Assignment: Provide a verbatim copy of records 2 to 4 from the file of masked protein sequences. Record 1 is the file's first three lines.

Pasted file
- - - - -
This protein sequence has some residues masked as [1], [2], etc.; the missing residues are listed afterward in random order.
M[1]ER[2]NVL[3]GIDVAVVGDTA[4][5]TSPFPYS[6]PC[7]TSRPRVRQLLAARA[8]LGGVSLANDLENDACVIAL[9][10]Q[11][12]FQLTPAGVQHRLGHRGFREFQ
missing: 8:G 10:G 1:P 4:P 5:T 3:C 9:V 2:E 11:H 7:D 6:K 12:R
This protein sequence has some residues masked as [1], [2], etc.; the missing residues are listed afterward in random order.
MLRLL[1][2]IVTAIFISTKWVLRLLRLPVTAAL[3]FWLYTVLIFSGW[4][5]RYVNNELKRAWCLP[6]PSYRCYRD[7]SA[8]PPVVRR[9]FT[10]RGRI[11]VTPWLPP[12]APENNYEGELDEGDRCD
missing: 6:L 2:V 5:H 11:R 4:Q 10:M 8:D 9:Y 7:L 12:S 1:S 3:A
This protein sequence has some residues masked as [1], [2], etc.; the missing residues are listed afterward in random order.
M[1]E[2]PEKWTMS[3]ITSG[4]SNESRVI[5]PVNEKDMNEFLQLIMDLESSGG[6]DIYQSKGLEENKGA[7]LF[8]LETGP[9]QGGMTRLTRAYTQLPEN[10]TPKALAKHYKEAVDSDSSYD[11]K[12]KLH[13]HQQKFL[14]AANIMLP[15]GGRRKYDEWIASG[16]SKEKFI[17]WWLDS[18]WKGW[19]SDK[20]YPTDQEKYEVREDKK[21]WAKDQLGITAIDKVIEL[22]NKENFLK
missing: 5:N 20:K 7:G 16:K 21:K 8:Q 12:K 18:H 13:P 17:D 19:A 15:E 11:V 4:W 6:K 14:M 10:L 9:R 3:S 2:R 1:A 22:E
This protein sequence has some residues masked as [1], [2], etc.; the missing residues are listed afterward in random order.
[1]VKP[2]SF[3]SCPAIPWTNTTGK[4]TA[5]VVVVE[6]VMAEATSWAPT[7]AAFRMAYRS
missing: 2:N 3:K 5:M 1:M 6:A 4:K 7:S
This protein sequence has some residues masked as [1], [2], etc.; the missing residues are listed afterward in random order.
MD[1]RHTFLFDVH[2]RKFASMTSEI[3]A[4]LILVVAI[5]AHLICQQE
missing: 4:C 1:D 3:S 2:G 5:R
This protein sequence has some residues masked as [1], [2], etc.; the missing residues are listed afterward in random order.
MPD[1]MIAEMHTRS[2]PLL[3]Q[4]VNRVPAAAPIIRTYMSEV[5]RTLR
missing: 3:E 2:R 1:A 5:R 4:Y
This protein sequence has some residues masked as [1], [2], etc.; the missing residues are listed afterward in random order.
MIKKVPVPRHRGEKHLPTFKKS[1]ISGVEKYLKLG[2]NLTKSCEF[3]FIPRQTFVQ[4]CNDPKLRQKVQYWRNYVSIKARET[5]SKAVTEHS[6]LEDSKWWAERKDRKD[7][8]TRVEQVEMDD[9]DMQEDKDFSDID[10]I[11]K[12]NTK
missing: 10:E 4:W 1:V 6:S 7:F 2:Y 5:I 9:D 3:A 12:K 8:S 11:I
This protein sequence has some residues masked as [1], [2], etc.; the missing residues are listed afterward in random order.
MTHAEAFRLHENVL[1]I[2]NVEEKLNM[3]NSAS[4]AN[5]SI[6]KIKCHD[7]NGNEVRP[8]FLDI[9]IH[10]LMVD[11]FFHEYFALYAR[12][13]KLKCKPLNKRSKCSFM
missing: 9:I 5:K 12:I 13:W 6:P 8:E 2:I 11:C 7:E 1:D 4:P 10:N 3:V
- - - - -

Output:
This protein sequence has some residues masked as [1], [2], etc.; the missing residues are listed afterward in random order.
MLRLL[1][2]IVTAIFISTKWVLRLLRLPVTAAL[3]FWLYTVLIFSGW[4][5]RYVNNELKRAWCLP[6]PSYRCYRD[7]SA[8]PPVVRR[9]FT[10]RGRI[11]VTPWLPP[12]APENNYEGELDEGDRCD
missing: 6:L 2:V 5:H 11:R 4:Q 10:M 8:D 9:Y 7:L 12:S 1:S 3:A
This protein sequence has some residues masked as [1], [2], etc.; the missing residues are listed afterward in random order.
M[1]E[2]PEKWTMS[3]ITSG[4]SNESRVI[5]PVNEKDMNEFLQLIMDLESSGG[6]DIYQSKGLEENKGA[7]LF[8]LETGP[9]QGGMTRLTRAYTQLPEN[10]TPKALAKHYKEAVDSDSSYD[11]K[12]KLH[13]HQQKFL[14]AANIMLP[15]GGRRKYDEWIASG[16]SKEKFI[17]WWLDS[18]WKGW[19]SDK[20]YPTDQEKYEVREDKK[21]WAKDQLGITAIDKVIEL[22]NKENFLK
missing: 5:N 20:K 7:G 16:K 21:K 8:Q 12:K 18:H 13:P 17:D 19:A 15:E 11:V 4:W 6:K 14:M 10:L 9:R 3:S 2:R 1:A 22:E
This protein sequence has some residues masked as [1], [2], etc.; the missing residues are listed afterward in random order.
[1]VKP[2]SF[3]SCPAIPWTNTTGK[4]TA[5]VVVVE[6]VMAEATSWAPT[7]AAFRMAYRS
missing: 2:N 3:K 5:M 1:M 6:A 4:K 7:S